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OPHT801 Ophthalmic Anatomy

Anatomy of relevance to the clinical practice of ophthalmology. In particular the eye, the visual pathways, the orbit, its contents and periorbital structures. The anatomy of the head and neck, neuro-anatomy and histology as it pertains to the visual system.

The Department of Medicine offers the Postgraduate Diploma in Ophthalmic Basic Sciences (PGDipOphthBS), taught in conjunction with the University of Sydney. This consists of four 30-point papers, which can be taken full-time over a year or part-time up to five years. This diploma is intended for medical graduates with at least two years' experience who are either wishing to embark on a career in ophthalmology or in a recognised training programme and wish to enhance their understanding of the ophthalmic basic sciences. The diploma is based on the Royal Australian and New Zealand College of Ophthalmologists' curriculum, which has been extended to include clinical correlations where appropriate.

Paper title Ophthalmic Anatomy
Paper code OPHT801
Subject Ophthalmology
EFTS 0.2500
Points 30 points
Teaching period(s) 1st Non standard period (6 March 2017 - 1 July 2017), 2nd Non standard period (31 July 2017 - 25 November 2017)
Domestic Tuition Fees (NZD) $2,692.75
International Tuition Fees (NZD) $9,125.00

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Restriction
OPHX 801
Limited to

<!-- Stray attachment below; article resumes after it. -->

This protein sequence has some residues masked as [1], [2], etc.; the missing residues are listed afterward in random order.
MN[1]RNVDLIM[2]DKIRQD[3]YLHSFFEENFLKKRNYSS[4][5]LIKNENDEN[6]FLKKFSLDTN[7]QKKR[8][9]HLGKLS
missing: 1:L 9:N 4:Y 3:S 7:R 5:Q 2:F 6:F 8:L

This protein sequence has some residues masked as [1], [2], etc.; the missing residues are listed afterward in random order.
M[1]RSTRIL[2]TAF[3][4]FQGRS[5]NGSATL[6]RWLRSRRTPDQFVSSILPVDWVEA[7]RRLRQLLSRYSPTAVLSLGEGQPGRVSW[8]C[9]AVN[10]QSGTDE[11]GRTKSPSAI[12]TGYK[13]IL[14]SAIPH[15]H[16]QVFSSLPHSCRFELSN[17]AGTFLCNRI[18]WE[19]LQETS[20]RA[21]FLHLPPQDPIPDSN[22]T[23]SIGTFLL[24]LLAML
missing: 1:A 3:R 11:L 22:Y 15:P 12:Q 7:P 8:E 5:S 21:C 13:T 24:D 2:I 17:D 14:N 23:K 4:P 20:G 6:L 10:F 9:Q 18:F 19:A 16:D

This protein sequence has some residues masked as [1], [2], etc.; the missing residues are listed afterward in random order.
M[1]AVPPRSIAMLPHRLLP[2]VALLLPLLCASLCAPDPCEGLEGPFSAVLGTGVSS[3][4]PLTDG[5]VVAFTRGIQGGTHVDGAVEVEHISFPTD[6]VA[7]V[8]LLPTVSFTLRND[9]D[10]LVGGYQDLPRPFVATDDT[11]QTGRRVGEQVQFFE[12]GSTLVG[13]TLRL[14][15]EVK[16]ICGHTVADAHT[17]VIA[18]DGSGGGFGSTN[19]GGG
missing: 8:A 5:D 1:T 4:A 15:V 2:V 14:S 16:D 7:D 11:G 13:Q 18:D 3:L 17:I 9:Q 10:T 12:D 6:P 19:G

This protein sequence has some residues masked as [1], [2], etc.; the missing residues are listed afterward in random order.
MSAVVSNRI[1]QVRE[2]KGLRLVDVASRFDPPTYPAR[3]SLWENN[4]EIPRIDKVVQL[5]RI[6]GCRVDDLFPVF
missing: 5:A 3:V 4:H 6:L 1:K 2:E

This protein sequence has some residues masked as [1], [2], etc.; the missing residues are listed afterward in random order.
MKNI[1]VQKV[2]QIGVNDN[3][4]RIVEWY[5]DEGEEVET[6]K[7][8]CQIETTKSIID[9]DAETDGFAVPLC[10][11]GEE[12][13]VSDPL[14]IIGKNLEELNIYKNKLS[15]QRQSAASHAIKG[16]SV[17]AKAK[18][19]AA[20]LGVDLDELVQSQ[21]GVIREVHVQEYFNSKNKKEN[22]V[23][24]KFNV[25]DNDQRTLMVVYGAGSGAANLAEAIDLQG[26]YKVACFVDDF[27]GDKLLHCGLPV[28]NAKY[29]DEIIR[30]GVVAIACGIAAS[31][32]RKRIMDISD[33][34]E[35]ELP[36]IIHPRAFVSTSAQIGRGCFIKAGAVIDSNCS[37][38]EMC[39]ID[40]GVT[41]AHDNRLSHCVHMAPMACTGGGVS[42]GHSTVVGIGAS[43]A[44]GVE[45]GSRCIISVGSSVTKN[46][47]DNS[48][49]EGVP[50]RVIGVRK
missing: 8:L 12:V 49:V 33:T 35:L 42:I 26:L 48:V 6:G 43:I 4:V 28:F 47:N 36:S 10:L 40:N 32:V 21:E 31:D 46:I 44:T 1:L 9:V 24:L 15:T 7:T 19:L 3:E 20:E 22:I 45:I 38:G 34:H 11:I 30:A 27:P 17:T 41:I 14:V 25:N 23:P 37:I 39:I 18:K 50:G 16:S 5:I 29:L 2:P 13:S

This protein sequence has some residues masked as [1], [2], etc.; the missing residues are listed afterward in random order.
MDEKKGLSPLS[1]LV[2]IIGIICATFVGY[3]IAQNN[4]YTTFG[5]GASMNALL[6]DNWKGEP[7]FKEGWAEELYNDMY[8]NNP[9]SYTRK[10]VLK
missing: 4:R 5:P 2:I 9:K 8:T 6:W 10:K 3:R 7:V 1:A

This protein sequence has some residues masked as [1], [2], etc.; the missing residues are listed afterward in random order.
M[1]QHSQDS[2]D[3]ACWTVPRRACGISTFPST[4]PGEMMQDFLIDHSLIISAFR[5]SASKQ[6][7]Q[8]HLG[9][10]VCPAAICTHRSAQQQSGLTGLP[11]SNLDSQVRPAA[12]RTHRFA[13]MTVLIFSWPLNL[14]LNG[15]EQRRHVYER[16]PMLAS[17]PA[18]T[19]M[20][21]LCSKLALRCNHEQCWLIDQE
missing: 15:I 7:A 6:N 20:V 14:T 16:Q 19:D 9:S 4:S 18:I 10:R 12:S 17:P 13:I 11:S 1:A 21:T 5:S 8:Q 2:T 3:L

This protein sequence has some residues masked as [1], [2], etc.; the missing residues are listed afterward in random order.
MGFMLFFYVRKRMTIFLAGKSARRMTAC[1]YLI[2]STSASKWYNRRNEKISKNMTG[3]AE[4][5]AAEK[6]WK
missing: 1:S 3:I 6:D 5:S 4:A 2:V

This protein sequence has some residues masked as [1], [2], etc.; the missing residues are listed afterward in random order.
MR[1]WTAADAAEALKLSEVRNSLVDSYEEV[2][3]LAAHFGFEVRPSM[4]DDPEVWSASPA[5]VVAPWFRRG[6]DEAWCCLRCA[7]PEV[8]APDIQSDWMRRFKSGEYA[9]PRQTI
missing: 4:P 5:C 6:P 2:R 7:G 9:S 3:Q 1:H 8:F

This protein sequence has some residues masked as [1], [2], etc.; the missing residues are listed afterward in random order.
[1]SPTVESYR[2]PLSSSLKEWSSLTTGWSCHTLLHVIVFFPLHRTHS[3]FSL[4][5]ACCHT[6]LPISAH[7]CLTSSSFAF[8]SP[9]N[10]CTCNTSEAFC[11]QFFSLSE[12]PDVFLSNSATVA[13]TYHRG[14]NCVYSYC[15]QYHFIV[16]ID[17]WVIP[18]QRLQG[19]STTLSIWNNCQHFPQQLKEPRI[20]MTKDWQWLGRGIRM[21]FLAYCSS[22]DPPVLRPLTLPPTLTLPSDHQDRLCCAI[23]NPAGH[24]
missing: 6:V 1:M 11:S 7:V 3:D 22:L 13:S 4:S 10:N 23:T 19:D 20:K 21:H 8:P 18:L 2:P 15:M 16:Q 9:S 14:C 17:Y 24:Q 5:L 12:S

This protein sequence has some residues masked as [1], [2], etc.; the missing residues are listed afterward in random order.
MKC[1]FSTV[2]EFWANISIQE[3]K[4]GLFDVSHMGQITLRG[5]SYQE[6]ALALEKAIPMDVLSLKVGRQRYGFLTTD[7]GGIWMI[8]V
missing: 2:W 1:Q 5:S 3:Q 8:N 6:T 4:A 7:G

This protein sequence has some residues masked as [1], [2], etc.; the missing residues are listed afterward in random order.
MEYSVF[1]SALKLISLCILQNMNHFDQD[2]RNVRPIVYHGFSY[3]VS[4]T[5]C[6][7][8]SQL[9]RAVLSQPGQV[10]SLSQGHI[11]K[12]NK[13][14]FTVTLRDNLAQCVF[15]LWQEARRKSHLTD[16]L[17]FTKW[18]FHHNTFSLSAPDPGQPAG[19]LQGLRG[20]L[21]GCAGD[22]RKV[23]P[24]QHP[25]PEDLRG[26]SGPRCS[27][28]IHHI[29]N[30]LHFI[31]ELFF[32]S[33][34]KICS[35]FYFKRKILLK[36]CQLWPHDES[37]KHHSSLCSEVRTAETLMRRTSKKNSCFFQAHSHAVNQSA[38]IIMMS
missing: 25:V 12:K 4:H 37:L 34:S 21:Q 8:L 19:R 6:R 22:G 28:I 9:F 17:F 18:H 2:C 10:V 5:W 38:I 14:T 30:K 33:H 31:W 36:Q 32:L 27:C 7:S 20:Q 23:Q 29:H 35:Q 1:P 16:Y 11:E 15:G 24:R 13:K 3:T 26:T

PGDipOphthBS
Eligibility
Must hold a Bachelor of Medicine and Bachelor of Surgery at a NZ university or an equivalent medical qualification by special approval.
Contact
Application enquiries to: Dr Sarah Soper sarah.soper@otago.ac.nz
Dr Logan Mitchell, Academic Co-ordinator logan.mitchell@otago.ac.nz
Teaching staff
Course Co-ordinators:
Dr Con Petsoglou
Associate Professor Gordon Sanderson (Optics)
Dr Logan Mitchell (Physiology)
Dr Richard Gardner (Anatomy)
Dr Andrea Vincent (Genetics)

Other practising ophthalmologists with a particular interest in basic sciences have been selected from throughout Australasia to teach on this course.
Paper Structure
The course of study comprises five papers:
  • OPHT 801 Ophthalmic Anatomy (30 points)
  • OPHT 802 Ophthalmic Physiology (30 points)
  • OPHT 803 Ophthalmic Optics (30 points)
  • OPHT 804 Practical Ophthalmic Basic Sciences (30 points)
  • OPHT 805 Ocular Genetics (30 points)
You need 120 points (ie four papers) to gain the diploma.
Teaching Arrangements
Three of the papers are offered through Distance Learning using web-based teaching, CDs and interactive tutorials via the Forum. The lectures are available via the Oceanbrowser/University of Sydney website, in which you will be enrolled. The fourth centres around a three-week residential course in Dunedin. OPHT 801, OPHT 802 and OPHT 803 will be examined by way of
  • Three assignments 40%
  • Participation in the online tutorial forum 10%
  • Exemplar assignment activity 5%
  • Written examination 45%
The examination will be held at the end of the semester in which the paper has been taught. All examinations are conducted under the regulations of the University of Otago.

OPHT 804 centres around a three-week on-campus programme run in Dunedin and Sydney and will be examined by objective practical supervised examinations (OPSE). Dates for Dunedin (June/July) to be confirmed.
Textbooks